Brazil: Reforms Fail to End Torture

July 28, 2014

Human Rights Watch, 7/28/2014

Torture remains a serious problem in Brazil despite recent measures to curb the practice, Human Rights Watch said today in a letter to the Brazilian Congress. Congress should approve a bill that would safeguard against ill-treatment of detainees by requiring officials to physically present them before a judge for a “custody hearing” within 24 hours of arrest.

Human Rights Watch found compelling evidence in 64 cases of alleged abuse since 2010 that security forces or prison authorities engaged in cruel, inhuman, or degrading treatment against people in their custody. In 40 of these cases, the evidence supported the conclusion that the abuse rose to the level of torture. While these abuses often occur in the first 24 hours in police custody, detainees typically must wait for three months or more before they see a judge to whom they can directly report the abuse.

“Brazil has taken important steps to confront the problem of torture, but much more is needed,” said Maria Laura Canineu, Brazil director at Human Rights Watch. “So long as detainees wait months to see a judge, they’re far less likely to report the abuses they’ve suffered – and by then, the physical evidence may well have disappeared.”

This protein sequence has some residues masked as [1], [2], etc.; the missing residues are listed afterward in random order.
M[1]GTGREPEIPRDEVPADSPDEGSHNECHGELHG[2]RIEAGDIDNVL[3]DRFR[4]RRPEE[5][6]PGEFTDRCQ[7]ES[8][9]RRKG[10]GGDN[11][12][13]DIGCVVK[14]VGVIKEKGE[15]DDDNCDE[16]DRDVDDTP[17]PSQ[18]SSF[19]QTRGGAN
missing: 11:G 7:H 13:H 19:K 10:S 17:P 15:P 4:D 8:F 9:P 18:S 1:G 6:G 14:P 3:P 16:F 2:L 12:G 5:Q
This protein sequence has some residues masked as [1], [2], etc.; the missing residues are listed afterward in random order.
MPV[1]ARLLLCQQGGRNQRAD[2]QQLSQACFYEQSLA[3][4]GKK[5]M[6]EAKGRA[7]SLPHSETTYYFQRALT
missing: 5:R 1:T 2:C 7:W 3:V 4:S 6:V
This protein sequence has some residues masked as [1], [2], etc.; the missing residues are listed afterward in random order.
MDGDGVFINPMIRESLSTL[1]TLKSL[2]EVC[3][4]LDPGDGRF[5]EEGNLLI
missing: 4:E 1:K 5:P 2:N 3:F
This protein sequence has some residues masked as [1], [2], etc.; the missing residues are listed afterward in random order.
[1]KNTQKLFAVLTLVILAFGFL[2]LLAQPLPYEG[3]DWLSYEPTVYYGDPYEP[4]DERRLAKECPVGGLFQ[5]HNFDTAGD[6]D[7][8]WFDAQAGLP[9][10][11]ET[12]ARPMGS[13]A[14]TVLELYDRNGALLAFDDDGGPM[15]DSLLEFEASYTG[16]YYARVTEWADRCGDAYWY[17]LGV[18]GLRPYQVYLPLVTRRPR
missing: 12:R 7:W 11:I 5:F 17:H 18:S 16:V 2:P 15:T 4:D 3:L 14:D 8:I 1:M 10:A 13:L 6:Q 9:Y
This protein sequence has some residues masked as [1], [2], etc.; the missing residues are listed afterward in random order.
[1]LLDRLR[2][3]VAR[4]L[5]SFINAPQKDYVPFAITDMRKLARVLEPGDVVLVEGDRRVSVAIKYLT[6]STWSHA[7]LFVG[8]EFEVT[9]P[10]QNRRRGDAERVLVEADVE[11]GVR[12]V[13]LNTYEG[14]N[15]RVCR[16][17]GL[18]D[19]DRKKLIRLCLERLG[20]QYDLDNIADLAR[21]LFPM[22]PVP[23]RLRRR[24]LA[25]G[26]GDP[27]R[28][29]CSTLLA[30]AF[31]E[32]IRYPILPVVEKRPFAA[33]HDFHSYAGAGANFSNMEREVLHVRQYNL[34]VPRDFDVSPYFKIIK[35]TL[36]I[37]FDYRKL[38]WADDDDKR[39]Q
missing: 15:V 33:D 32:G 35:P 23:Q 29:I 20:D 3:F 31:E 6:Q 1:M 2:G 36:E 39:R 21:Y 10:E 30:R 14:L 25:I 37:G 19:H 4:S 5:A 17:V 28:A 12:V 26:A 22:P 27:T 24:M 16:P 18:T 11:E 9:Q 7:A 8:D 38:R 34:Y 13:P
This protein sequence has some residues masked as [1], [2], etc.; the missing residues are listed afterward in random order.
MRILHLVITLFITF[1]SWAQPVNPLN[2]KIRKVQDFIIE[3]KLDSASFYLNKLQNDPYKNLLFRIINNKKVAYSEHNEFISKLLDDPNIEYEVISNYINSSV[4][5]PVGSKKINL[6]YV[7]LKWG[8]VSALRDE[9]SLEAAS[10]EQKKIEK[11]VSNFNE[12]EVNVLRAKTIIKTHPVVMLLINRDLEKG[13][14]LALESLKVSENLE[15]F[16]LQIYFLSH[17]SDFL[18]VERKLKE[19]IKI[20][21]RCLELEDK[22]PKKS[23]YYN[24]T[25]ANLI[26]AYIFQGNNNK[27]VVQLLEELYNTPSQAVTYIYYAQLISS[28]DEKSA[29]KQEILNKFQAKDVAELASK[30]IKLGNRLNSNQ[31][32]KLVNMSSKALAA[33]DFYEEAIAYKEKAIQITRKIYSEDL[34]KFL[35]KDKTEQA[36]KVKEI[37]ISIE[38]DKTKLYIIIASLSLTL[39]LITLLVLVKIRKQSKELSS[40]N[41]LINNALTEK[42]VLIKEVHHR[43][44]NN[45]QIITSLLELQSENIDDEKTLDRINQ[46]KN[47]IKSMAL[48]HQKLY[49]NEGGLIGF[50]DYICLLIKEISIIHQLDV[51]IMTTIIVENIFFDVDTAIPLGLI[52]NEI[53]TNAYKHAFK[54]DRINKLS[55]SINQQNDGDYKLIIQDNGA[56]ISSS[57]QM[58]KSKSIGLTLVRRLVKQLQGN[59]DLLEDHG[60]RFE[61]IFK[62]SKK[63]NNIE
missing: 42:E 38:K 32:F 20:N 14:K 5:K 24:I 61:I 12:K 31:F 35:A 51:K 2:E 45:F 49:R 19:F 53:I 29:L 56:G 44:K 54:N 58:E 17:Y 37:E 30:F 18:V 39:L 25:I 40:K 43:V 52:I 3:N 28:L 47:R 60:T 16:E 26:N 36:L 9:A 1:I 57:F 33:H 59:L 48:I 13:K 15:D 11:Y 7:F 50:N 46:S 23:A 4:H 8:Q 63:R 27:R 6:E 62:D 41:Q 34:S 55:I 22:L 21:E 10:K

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Andres Oppenheimer: World Cup has been a failure for Brazil

June 23, 2014

Andres Oppenheimer – Miami Herald, 6/21/2014

The World Cup is far from over, but it’s not too early to declare it a failure for Brazil: The country has missed a golden opportunity to rebrand itself as an emerging technological power, and to upgrade its stereotype of being the nation of carnival, beaches and soccer.

Here are some of the stories you are not hearing from the more than 5,000 journalists from 70 countries who have traveled to Brazil to cover the world’s biggest sporting event, and who in recent weeks — before the opening of the games — have written extensively about the country:

• Brazil is one of the world’s leading aircraft manufacturers. It’s Embraer aircraft maker is the world leader in production of mid-size passenger planes, which it sells to American Airlines, United Airlines, Air France, Lufthansa and nearly 80 other commercial airlines.

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Brazilian congress to investigate ballooning World Cup costs